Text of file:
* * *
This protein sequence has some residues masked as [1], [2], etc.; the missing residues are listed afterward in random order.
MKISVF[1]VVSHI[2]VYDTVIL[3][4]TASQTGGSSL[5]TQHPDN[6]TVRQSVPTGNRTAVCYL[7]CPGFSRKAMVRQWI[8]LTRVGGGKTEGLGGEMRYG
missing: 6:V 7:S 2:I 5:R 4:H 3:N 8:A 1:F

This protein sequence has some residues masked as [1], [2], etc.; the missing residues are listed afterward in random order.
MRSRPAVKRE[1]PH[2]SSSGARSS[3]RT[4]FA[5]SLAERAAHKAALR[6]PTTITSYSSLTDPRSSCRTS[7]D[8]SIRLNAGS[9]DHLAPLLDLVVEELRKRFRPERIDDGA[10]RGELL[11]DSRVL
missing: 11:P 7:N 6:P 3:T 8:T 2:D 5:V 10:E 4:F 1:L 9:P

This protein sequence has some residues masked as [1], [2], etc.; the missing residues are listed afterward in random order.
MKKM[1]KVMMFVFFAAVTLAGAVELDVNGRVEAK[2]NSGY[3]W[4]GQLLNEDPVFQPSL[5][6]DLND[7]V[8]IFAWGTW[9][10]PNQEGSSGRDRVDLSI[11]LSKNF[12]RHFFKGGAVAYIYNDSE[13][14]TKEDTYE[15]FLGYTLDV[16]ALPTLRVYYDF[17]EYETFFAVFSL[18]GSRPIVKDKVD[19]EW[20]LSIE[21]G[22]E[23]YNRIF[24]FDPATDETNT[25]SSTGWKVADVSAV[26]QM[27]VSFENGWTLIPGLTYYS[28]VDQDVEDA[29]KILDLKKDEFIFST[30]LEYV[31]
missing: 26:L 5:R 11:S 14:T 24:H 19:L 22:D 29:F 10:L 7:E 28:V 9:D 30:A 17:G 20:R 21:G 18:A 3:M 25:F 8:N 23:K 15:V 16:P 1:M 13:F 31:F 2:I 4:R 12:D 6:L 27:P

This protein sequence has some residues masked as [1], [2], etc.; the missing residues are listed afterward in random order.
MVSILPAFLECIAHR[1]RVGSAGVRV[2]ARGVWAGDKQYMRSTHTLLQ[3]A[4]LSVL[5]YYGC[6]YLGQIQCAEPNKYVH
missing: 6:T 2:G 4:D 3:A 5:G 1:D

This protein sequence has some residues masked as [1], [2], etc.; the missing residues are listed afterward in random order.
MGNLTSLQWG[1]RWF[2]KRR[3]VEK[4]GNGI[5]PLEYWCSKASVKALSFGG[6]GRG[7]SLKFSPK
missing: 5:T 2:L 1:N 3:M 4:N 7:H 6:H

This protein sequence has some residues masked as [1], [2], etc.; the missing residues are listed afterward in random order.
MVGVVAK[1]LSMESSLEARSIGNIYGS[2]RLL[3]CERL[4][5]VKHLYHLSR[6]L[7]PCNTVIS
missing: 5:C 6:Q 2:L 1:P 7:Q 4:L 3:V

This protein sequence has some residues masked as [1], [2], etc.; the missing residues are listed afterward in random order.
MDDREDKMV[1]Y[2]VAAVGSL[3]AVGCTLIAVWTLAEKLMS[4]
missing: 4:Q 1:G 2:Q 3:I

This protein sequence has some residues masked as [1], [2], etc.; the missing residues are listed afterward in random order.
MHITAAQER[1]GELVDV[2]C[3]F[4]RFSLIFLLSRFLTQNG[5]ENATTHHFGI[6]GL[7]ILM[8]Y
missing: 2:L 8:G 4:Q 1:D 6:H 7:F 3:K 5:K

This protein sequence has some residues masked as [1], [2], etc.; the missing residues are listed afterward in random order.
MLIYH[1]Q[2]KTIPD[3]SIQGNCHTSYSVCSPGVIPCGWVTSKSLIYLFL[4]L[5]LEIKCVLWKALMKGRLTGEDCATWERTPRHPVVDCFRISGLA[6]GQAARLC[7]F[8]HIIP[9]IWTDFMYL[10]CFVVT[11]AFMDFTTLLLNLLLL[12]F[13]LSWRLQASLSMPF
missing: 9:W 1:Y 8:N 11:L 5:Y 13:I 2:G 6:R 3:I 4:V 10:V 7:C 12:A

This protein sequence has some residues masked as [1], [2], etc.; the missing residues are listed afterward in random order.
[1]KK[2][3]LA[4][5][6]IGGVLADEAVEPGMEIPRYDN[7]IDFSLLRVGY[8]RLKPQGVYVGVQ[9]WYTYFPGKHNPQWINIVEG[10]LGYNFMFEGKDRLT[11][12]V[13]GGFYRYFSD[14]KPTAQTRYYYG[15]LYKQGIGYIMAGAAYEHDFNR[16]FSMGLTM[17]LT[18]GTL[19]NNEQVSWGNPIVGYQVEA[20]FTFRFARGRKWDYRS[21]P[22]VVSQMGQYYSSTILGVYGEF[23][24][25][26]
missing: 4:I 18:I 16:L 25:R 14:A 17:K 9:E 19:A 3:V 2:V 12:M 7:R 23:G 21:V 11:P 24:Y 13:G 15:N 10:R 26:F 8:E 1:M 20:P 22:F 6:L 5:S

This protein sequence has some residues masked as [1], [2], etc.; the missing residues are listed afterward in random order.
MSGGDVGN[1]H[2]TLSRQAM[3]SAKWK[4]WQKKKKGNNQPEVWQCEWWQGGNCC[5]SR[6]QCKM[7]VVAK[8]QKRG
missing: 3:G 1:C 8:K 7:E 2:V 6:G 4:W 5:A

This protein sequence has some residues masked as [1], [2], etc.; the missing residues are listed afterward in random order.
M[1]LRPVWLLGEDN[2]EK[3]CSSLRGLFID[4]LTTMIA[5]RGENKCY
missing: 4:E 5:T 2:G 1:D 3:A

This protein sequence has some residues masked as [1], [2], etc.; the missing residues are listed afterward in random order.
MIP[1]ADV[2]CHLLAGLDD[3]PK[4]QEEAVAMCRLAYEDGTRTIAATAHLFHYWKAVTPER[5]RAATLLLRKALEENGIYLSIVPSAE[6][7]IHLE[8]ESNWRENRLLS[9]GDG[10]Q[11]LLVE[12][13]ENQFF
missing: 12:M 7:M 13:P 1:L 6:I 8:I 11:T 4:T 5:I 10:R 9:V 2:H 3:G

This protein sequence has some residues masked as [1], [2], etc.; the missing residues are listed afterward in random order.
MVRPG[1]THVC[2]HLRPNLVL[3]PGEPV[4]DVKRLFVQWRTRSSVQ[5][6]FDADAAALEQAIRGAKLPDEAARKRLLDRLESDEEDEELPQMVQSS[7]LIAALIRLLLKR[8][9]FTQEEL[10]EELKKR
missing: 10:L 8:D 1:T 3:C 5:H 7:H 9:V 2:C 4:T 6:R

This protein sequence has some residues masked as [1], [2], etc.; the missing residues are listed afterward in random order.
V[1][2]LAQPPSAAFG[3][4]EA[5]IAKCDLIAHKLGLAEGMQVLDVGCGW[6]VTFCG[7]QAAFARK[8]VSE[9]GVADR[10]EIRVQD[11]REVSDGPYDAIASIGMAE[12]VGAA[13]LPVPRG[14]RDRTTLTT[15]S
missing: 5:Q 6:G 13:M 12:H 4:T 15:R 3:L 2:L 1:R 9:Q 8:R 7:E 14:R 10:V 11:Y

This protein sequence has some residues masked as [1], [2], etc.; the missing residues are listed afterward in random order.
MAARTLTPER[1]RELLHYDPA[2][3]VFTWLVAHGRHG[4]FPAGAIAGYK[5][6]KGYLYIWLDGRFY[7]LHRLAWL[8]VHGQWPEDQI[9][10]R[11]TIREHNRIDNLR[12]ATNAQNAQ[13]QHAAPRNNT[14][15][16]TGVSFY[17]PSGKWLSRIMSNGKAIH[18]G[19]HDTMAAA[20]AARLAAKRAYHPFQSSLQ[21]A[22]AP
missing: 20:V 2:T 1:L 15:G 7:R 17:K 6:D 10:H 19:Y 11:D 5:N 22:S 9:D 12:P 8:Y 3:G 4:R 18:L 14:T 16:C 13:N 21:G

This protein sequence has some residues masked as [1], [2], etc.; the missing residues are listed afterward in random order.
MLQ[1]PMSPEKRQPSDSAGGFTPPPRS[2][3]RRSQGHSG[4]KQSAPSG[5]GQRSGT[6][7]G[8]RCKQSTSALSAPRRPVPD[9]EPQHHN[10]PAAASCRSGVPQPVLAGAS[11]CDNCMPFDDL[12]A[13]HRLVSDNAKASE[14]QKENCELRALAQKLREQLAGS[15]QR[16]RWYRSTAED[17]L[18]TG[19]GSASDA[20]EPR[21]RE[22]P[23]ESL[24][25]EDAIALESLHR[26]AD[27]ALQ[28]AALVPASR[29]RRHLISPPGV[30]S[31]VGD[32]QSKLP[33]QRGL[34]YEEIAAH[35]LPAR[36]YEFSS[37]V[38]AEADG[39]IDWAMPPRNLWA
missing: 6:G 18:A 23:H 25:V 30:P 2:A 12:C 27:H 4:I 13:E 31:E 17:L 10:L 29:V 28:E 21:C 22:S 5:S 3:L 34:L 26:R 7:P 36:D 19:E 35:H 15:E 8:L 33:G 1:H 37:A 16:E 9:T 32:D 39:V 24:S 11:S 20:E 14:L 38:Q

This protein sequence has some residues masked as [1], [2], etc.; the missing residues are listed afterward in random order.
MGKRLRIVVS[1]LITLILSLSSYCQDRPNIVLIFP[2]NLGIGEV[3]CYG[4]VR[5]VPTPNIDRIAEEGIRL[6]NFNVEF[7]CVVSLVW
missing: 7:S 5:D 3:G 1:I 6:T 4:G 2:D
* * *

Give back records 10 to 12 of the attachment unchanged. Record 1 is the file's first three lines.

This protein sequence has some residues masked as [1], [2], etc.; the missing residues are listed afterward in random order.
[1]KK[2][3]LA[4][5][6]IGGVLADEAVEPGMEIPRYDN[7]IDFSLLRVGY[8]RLKPQGVYVGVQ[9]WYTYFPGKHNPQWINIVEG[10]LGYNFMFEGKDRLT[11][12]V[13]GGFYRYFSD[14]KPTAQTRYYYG[15]LYKQGIGYIMAGAAYEHDFNR[16]FSMGLTM[17]LT[18]GTL[19]NNEQVSWGNPIVGYQVEA[20]FTFRFARGRKWDYRS[21]P[22]VVSQMGQYYSSTILGVYGEF[23][24][25][26]
missing: 4:I 18:I 16:L 25:R 14:A 17:K 9:E 19:A 3:V 2:V 12:M 7:R 23:G 21:V 11:P 24:Y 13:G 15:N 10:R 26:F 8:E 1:M 20:P 22:F 6:L 5:S

This protein sequence has some residues masked as [1], [2], etc.; the missing residues are listed afterward in random order.
MSGGDVGN[1]H[2]TLSRQAM[3]SAKWK[4]WQKKKKGNNQPEVWQCEWWQGGNCC[5]SR[6]QCKM[7]VVAK[8]QKRG
missing: 3:G 1:C 8:K 7:E 2:V 6:G 4:W 5:A

This protein sequence has some residues masked as [1], [2], etc.; the missing residues are listed afterward in random order.
M[1]LRPVWLLGEDN[2]EK[3]CSSLRGLFID[4]LTTMIA[5]RGENKCY
missing: 4:E 5:T 2:G 1:D 3:A